I’m asked a lot about whether we worry about predators with our sheep flock and chicken /turkey flocks and the answer to that is “No”. We have three Security Guards that are on duty 24 hours a day seven days a week. They have proven they can handle their jobs so we rest easy knowing our flocks are well taken care of.
First I’ll introduce you to Junior, the big male of the Team. He is actually Lily’s pup from her one and only litter. He is a Great Pyrenees, a breed of dog known for their protection of livestock. Junior is a character who adores ladies, but not so much fellas except for Kent—he loves Kent. Junior will protect anything we put him with. He has taken out an opossum or two trying to sneak in with the chickens, he patrols the fence lines and you can hear him barking from a great distance especially when the coyotes start hawling. He is also very good at watching the sky and barks at any and all buzzards, hawks, and geese that happen to fly over. He is intimidating to look at and weighs in about 135 lbs. He’s frontline of defense.
Lily— the oldest and wisest of our Security Team. Lily is the Boss-Lady. To look at her, you would think she is a lazy loafer that couldn’t protect an old shoe, but you would be wrong. Lily works smarter not harder. Lily sets up advantage posts where she can see as much of her guard area as possible. Whether that is a corner or smack-dab in the middle of the pasture. She is ferocious along fence lines , daring anything to come in her area. She is gentle with the lambs and routinely makes checks of her lambs. Lily also is our teacher and Emma Jean spent a great deal of time learning her job along side Lily.
Emma Jean—our craziest and youngest member of our team. Just about to turn 2 years old. Emma Jean has proven herself well already. The most ferocious when she spies a flying predator and will leap in the air barking to run them off. Emma Jean is comical and ALWAYS in your pocket. It’s an ordeal just to gather the eggs when she’s on chicken duty. Her face has to be in your face. We are hoping that one day soon she will be able to pass some of her great protective traits to a litter of pups. But, that will be a while off.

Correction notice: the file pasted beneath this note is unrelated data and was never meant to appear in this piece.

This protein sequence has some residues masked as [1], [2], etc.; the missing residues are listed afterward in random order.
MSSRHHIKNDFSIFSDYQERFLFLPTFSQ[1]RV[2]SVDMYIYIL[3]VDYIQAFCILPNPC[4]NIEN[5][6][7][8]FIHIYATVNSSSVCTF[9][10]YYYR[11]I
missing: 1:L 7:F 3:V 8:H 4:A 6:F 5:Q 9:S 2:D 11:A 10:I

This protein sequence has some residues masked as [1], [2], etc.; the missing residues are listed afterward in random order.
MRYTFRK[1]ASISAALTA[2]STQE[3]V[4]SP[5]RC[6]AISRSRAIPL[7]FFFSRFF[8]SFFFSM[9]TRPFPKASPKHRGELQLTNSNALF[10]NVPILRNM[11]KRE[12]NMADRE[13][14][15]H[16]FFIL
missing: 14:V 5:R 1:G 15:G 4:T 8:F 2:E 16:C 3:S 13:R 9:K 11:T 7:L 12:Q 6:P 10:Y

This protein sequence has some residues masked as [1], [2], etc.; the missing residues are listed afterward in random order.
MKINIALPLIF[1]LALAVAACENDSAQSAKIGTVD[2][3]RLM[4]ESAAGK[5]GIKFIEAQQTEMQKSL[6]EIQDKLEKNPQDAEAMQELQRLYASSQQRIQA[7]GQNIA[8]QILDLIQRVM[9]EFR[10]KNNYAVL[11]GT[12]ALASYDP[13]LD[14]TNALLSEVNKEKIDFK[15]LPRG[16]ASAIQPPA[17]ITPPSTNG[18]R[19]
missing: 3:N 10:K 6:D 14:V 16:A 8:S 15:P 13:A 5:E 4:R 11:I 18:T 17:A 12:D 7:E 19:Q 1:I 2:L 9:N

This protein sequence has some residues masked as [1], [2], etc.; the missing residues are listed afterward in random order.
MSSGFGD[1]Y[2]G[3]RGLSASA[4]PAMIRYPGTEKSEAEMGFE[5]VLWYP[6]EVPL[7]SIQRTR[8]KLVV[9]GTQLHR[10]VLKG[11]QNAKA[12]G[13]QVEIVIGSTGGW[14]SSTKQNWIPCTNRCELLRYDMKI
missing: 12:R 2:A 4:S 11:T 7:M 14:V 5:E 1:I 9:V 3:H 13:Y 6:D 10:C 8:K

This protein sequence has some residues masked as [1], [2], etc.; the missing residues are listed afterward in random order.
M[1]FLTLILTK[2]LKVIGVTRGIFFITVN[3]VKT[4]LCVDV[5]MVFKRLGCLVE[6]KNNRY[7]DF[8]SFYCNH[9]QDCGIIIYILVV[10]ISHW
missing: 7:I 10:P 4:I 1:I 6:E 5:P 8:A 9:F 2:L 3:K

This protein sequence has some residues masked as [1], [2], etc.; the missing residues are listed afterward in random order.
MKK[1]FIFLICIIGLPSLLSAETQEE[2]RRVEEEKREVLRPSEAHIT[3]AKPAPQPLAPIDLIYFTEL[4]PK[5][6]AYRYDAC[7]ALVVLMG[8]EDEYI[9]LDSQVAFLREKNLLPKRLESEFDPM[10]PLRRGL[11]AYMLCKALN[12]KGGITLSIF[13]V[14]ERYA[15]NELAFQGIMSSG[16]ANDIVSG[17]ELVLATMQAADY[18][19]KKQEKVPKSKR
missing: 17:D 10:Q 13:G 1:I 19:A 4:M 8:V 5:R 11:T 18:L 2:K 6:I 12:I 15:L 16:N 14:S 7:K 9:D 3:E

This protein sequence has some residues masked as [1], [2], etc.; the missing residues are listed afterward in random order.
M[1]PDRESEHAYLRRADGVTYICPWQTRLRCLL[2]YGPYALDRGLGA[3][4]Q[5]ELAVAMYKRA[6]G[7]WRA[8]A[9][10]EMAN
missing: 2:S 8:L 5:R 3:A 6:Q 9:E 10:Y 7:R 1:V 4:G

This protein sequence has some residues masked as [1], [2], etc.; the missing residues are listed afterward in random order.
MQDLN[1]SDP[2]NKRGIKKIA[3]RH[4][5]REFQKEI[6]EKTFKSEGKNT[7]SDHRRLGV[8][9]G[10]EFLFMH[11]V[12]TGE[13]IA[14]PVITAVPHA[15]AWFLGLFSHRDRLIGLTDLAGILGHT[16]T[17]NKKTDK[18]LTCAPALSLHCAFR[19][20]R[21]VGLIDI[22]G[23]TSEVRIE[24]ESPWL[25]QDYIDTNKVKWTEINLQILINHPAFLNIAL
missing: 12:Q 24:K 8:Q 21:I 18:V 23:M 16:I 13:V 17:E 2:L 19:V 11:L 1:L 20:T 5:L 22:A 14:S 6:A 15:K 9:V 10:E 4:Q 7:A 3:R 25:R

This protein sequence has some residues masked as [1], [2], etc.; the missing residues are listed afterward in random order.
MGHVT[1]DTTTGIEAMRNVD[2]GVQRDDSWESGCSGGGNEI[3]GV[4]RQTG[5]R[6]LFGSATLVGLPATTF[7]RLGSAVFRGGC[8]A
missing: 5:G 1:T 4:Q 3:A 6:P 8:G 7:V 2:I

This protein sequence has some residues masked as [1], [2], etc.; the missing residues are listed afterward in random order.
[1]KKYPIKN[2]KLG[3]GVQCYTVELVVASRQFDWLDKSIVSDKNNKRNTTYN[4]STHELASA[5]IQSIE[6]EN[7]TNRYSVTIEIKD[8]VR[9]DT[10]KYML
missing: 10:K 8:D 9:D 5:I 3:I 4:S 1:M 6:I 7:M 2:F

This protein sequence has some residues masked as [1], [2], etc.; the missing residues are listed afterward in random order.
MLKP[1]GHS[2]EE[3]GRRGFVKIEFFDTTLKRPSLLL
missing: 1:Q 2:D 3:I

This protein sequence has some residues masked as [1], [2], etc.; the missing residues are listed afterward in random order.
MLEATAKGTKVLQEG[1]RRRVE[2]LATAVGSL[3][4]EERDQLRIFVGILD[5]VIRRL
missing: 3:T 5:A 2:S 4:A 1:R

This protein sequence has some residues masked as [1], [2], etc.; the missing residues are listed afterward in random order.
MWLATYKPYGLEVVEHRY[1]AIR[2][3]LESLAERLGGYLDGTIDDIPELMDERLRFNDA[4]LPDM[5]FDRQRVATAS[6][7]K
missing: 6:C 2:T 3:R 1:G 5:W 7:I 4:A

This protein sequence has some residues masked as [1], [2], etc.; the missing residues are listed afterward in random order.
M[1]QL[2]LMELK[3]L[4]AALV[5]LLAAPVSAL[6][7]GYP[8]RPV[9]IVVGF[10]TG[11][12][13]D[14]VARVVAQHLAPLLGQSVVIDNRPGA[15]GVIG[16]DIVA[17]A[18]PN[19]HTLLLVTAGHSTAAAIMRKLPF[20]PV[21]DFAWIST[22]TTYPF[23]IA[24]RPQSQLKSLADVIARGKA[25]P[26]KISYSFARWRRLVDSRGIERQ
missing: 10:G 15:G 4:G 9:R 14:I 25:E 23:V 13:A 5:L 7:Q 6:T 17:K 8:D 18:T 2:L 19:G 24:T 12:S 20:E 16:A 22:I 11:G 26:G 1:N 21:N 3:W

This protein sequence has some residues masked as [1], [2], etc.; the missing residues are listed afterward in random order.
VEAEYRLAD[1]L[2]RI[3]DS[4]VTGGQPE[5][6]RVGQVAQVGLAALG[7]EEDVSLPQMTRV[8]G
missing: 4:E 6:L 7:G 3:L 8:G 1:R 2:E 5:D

We sure couldn’t run this farm without them. There is no telling how many tragedies have been avoided because they were on duty. They are a vital part of the farm. Most of the time visitors won’t see them because they are working.
We love them and will keep you posted on their jobs.
Berkshire Pork—-the best of the pork world and that’s not just me talking….The Food Network Chef’s kinda like it too. Berkshire pork was one of the basket ingredients on the show Chopped. You can see it featured on some of the top restaurant menu’s.
One of my favorite cuts is the Pork Cutlet—-it is cut from the loin muscle like the pork chops. It is sliced thin and can be used in a variety of recipes from the basic fried cutlet to Wienerschnitzel. Here is my favorite way to serve our Pork Cutlets.
- 2 dishes, one for the flour mixture and one for the egg/milk mixture
- plate to transfer cooked cutlets
- paper towels to line the plate
- 1 pack of Thames Farm Pork Cutlets
- 1 cup flour
- 1 Thames Farm egg
- 1/2 cup milk
- Onion Powder
- Lard (if you want gravy) otherwise Peanut Oil or Canola
To get started you want to assemble your flouring station. In one of your dishes add the flour and season with the salt, pepper and onion powder (about 1/2 teaspoon each. In the other dish crack your egg and add milk and stir to combine and season the egg mixture with salt and pepper..
After your station is assembled you can start the cutlets. Season them with salt and pepper. Dip into the flour mixture, then into the egg mixture then back into the flour mixture—make sure you shake between each step to get off excess.
Heat your skillet to medium high and add in enough lard or oil to cover the bottom of the skillet. Fry each cutlet 3-4 minutes per side or until golden brown. Tip–don’t crowd the pan, you don’t want the cutlets touching each other.